We really can’t believe our eyes. It’s this surreal world of Toronto’s first rooftop aviary. Planes swoop down to land at the Toronto Islands airport. Sailing ships, big and small, shimmer along a very placid Lake Ontario. We are completely surrounded by the biggest of the best skyscrapers in downtown Toronto. The gargoyles of the Royal York Hotel stare down at us. Yet, our sense of smell betrays our location—as we’re atop the rooftop garden and beehives of one of Toronto’s oldest and most prestigious hotels. The sweet scent of flowers, vegetables, fine herbs, and honey fills the air. The Epoch Times story.
High school’s new garden draws community
From Vaughan Mayor Maurizio Bevilacqua planting a couple of vegetables last Friday to community members calling in to say they’ll help weed, water and harvest this summer, a new garden at Toronto District Christian High (TDCH) has been yielding a crop of community connections since the idea for it was planted. This is what’s been most exciting about the new garden for Grade 12 student Amy Frankruyter. Whether connecting with Seeds for Change, which has funded and provided expertise around growing the garden, or co-ordinating with students who have come forward to share their ideas for the plot, “to be able to be there and help bring it all together was really neat,” Frankruyter adds. “That was the most interesting and exciting part for me.” Ontario Alliance of Christian Schools post.
Ontario Restaurants To Be Named Local Food Ambassadors
They’re calling it a local food ambassador program. The Ontario Culinary Tourism Alliance plans to use the program to help recognize local restaurant industry leaders who are committed to sourcing local food and promoting the farmers they work with. The Alliance says it hopes the program will make those restaurants which champion Ontario food more accessible for locals and travellers alike. Blackburn News story.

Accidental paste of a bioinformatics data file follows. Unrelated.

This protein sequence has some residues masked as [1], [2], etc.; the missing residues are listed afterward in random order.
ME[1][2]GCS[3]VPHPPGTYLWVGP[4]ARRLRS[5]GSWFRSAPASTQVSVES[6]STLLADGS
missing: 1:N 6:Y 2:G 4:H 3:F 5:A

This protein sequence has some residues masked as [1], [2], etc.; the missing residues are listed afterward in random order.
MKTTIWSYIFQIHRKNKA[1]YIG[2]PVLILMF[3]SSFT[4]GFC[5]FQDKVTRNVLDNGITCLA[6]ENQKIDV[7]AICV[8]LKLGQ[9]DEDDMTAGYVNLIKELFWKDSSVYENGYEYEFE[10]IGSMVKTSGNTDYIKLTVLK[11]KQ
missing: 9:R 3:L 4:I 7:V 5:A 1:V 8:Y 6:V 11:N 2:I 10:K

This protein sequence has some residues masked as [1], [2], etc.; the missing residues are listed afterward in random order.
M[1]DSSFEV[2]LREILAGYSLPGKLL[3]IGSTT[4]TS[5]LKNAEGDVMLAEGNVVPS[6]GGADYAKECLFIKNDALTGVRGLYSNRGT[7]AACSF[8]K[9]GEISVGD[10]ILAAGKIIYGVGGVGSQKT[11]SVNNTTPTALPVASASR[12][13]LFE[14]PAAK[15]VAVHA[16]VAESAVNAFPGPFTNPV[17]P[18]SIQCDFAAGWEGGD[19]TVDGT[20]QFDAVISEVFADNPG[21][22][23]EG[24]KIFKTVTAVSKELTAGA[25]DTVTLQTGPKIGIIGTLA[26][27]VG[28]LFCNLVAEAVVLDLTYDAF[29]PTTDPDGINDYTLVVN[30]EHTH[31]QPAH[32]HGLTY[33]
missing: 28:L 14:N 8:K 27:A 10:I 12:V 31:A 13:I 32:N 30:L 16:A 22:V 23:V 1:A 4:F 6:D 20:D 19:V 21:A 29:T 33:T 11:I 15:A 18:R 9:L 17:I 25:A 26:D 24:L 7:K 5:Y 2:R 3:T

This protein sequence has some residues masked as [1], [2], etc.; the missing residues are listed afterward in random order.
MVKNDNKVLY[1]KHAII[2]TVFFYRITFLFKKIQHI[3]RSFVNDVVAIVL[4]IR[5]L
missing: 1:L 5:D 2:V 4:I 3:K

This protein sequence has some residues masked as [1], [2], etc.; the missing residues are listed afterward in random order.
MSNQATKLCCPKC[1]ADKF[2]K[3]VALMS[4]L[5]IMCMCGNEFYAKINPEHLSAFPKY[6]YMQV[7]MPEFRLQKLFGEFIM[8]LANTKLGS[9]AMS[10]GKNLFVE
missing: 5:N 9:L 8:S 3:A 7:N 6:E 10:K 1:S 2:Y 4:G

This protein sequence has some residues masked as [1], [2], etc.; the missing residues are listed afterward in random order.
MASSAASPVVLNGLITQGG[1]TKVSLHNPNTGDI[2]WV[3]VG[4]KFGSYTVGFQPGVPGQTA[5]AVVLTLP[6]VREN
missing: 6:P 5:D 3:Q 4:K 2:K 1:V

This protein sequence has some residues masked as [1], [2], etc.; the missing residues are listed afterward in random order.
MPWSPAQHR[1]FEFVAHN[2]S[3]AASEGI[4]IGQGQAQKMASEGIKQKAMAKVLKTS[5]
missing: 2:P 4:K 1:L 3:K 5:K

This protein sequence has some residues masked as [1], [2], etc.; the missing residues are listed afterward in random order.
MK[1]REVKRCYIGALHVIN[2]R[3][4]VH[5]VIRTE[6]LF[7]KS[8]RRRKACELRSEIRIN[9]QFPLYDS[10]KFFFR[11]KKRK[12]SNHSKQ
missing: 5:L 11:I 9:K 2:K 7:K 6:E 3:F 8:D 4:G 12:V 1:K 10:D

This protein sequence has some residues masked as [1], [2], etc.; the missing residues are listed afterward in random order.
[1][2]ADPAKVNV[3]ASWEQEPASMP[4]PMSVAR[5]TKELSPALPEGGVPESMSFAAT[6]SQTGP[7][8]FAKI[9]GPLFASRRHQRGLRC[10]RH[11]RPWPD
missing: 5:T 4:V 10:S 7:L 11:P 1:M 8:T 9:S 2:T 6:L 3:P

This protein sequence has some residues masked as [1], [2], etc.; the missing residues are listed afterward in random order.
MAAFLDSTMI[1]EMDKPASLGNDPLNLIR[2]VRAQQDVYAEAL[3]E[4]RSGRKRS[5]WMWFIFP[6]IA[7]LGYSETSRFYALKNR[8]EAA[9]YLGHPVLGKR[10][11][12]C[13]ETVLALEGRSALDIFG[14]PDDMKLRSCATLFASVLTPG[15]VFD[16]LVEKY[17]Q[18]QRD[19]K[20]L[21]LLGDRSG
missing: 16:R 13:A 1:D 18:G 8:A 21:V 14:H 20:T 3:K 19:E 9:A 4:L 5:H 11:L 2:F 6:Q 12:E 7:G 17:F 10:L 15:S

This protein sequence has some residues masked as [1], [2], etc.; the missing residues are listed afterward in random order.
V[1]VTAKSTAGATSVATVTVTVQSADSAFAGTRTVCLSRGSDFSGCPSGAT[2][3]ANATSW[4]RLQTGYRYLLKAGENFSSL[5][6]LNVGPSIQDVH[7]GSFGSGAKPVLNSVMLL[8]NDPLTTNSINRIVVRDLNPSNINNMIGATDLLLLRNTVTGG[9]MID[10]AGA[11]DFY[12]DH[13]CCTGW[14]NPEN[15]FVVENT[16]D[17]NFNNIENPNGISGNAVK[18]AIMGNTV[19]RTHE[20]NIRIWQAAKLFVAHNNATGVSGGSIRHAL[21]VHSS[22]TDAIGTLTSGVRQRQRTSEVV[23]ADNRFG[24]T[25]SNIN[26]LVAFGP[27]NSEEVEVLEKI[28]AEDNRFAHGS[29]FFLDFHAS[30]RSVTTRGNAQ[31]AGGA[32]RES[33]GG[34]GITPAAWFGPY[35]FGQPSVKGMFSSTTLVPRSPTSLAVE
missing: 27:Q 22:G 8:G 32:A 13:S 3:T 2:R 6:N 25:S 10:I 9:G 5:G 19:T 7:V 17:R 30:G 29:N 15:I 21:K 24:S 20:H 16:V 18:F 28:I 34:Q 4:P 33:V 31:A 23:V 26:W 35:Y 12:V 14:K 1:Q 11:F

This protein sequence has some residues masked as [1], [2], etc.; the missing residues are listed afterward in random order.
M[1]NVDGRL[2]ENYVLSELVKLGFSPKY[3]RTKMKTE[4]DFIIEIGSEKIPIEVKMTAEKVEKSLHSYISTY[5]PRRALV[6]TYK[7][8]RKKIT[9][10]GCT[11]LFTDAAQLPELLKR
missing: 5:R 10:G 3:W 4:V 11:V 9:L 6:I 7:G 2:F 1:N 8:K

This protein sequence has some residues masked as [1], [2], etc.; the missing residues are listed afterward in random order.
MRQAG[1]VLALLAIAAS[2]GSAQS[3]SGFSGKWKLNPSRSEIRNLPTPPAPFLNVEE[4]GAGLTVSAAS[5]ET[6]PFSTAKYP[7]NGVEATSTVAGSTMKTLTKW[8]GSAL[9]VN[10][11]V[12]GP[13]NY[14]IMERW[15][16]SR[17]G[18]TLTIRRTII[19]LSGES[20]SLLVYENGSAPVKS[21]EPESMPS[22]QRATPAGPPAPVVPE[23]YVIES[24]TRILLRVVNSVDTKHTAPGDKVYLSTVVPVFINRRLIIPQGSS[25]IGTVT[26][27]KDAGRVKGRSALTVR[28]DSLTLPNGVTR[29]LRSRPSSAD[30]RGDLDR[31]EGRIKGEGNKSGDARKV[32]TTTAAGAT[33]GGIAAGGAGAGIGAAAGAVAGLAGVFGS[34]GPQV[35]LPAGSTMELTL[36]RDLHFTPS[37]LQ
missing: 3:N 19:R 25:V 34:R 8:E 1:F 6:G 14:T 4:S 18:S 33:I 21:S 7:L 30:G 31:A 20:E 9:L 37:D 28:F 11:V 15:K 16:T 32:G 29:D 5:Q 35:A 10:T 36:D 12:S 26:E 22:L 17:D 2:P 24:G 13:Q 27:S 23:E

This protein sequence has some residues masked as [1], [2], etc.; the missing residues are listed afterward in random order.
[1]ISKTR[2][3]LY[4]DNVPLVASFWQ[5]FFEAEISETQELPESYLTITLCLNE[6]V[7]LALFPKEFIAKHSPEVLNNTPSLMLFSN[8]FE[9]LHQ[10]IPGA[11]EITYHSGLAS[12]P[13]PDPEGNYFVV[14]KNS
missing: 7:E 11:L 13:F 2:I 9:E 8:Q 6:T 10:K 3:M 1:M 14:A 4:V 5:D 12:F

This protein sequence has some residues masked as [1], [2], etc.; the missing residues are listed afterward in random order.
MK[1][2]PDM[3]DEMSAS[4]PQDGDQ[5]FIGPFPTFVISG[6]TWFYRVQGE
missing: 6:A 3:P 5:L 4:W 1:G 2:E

Planting Progress in Ottawa
An Ottawa chef and restauranteur is planting fresh food education in the hearts and tummies of the city’s youth. Beckta’s passion for serving the guests of his restaurants, Play Food & Wine, Gezellig and Beckta, was recognized at the symposium with a $1,000 cash prize, but his passion for serving the community reaches further. He has invested the prize money in the Boys and Girls Club of Ottawa, for which he is a board member, and is taking on a tasty project. “We’re planting a large organic garden with dozens of different vegetables and fruits for the kids to learn about local, organic and sustainable cooking,” said Beckta. Ontario Culinary Tourism post.
Food & Water First
Food & Water First is a movement dedicated to protecting Ontario’s Class 1 farmland and source water regions. We are rural and urban citizens who understand that our province’s rare agricultural soils and water resources provide us with a great bounty that must be preserved. We encourage the Ontario government to adopt a Food & Water First policy so our vital agricultural sector and source water regions are given priority in land-use planning. Website
Most locavores don’t reject benefits of specialization
The column by Andrew Potter really has me worried. I have been interested in locally produced food even before the locavore movement officially began. However, I take it that when I go out to a farm this year to buy asparagus I will be sent into a field with a cutting knife. Windsor Star soapbox.
Hospitality Services’ push to keep it local paying off